De Villiers says IPL form would be crucial to comeback bid for T20 World Cup 

Speaking to Cricket Australia's official website, the 35-year-old swashbuckler said he would love to be back two years after calling it quits internationally.

Published: 14th January 2020 04:28 PM  |   Last Updated: 14th January 2020 04:28 PM   |  A+A-

AB de Villiers' decision to retire was a blow to South Africa's hopes of winning the Cricket World Cup (File Photo)

By PTI

SYDNEY: Retired South African big-hitter AB de Villiers on Tuesday said efforts are on to ensure his comeback in the national team for the T20 World Cup in Australia, a plan in which his IPL form will play a crucial role.

Speaking to Cricket Australia's official website 'cricket.com.au', the 35-year-old swashbuckler said he would love to be back two years after calling it quits internationally.

He is currently in Australia to play in the Big Bash League.

"I would love to. I've been talking to 'Bouch' (new South Africa coach Mark Boucher), (new director of cricket) Graeme Smith and (captain) Faf (du Plessis) back home, we're all keen to make it happen," he said.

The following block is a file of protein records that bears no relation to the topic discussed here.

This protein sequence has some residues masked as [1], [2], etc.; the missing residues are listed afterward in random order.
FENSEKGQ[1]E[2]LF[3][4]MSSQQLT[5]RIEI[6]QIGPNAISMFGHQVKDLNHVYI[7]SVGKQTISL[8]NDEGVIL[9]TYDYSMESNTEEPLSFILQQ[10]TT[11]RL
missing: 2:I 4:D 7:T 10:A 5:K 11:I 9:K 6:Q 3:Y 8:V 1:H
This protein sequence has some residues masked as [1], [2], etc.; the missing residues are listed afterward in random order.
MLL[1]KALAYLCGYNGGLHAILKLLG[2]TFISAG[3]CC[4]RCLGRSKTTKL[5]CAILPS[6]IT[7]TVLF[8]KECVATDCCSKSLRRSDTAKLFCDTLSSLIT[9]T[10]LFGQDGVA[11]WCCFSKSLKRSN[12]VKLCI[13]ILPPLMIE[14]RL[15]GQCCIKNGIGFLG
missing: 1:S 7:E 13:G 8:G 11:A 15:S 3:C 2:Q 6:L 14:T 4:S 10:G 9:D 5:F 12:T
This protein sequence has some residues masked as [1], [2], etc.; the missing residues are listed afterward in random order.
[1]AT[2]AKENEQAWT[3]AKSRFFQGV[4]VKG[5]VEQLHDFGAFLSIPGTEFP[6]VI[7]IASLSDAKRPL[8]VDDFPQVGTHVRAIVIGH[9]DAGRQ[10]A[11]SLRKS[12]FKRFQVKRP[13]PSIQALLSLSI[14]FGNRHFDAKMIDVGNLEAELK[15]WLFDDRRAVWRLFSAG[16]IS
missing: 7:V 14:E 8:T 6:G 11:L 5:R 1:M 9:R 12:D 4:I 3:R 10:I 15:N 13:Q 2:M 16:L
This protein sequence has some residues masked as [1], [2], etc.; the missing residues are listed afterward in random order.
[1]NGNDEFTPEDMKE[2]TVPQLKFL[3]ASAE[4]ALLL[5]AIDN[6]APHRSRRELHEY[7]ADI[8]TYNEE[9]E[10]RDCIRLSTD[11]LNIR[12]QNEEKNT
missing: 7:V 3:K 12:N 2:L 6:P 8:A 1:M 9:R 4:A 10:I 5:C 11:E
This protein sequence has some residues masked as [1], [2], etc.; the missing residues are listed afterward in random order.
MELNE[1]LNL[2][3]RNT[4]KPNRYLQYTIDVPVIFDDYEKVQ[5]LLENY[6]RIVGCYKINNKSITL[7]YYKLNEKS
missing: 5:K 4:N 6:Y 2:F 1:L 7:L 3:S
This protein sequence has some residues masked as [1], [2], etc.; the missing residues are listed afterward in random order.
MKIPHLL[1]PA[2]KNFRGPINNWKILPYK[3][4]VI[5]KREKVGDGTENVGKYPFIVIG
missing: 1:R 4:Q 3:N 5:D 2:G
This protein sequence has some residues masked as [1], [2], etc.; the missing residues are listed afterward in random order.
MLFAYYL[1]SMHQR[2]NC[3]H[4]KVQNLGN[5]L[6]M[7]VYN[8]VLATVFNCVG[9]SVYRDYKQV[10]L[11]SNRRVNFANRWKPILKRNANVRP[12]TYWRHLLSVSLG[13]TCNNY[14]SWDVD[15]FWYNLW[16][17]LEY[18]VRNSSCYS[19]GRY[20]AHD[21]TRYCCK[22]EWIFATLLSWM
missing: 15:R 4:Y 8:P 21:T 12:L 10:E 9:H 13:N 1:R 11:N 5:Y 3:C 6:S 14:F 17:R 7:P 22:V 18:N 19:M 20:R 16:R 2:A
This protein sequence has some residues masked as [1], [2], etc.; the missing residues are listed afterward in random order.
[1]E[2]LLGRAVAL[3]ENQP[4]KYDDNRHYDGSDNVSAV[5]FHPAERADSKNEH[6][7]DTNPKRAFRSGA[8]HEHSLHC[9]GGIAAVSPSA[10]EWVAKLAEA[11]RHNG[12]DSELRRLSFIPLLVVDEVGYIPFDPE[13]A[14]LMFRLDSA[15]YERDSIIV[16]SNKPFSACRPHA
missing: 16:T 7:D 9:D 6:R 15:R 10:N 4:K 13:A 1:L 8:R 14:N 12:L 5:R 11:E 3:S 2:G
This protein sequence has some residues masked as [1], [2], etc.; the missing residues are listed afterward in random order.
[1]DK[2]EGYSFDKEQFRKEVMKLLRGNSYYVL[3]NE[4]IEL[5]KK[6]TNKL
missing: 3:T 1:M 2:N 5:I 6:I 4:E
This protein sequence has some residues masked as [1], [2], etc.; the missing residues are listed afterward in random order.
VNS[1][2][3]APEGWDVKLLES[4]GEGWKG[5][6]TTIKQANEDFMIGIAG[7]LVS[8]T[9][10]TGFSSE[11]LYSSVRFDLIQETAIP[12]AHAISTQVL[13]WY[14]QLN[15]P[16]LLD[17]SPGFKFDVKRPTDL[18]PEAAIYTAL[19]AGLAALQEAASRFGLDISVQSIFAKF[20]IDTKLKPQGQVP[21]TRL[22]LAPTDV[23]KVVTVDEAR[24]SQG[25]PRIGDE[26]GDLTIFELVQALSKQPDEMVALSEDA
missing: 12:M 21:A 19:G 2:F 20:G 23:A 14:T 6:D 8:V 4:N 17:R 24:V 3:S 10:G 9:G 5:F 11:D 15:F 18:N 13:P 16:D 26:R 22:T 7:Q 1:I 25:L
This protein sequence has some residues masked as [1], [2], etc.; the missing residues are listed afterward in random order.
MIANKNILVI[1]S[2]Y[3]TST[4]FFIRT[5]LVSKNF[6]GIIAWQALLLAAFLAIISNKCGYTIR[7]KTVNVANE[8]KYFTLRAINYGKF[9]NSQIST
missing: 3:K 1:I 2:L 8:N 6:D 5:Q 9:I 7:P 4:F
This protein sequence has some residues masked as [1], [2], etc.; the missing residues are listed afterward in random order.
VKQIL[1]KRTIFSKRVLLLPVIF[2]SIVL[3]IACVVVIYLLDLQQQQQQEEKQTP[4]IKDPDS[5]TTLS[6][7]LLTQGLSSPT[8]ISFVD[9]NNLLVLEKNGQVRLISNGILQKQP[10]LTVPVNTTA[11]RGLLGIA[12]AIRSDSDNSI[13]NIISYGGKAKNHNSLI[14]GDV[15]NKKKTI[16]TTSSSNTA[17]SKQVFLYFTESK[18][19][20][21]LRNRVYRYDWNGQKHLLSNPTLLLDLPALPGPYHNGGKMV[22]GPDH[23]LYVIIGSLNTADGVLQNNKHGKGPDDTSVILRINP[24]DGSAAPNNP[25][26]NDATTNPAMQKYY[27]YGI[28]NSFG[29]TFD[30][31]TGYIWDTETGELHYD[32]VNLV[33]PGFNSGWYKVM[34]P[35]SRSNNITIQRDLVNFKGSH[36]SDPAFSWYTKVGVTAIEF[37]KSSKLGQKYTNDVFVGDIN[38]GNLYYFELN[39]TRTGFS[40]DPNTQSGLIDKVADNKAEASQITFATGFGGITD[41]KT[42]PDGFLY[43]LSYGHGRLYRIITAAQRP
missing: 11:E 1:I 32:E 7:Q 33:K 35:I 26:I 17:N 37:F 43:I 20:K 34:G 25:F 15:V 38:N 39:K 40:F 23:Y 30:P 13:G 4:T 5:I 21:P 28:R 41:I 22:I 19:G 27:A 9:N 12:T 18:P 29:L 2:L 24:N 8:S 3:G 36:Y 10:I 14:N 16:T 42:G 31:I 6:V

"It's a long way away still, and plenty can happen -- there's the IPL coming up, I've still got to be in form at that time. So I'm thinking of throwing my name in the hat and hoping that everything will work out," he added.

De Villiers, nonetheless, is keeping a check on his expectations.

"It's not a guarantee, once again. I don't want to disappoint myself or other people, so for now I'm just going to try and keep a low profile, try and play the best possible cricket that I can and then see what happens towards the end of the year," he said.

De Villiers had attempted a comeback before last year's ODI World Cup but his proposal was shot down by Cricket South Africa.

"There are a lot of players (involved with CSA) who I used to play with. Guys who understand the game, leaders of the team for many years" he said of the present dispensation.

"So it's much easier to communicate than what it used to be in the past. They understand what players go through-  especially players that have played for 15 years internationally.

"It doesn't mean that everything is going to be sunshine and roses, but it's definitely a lot easier and it feels comfortable, the language that's being used and just the feel that everyone has at the moment in South Africa about the cricket," he added.

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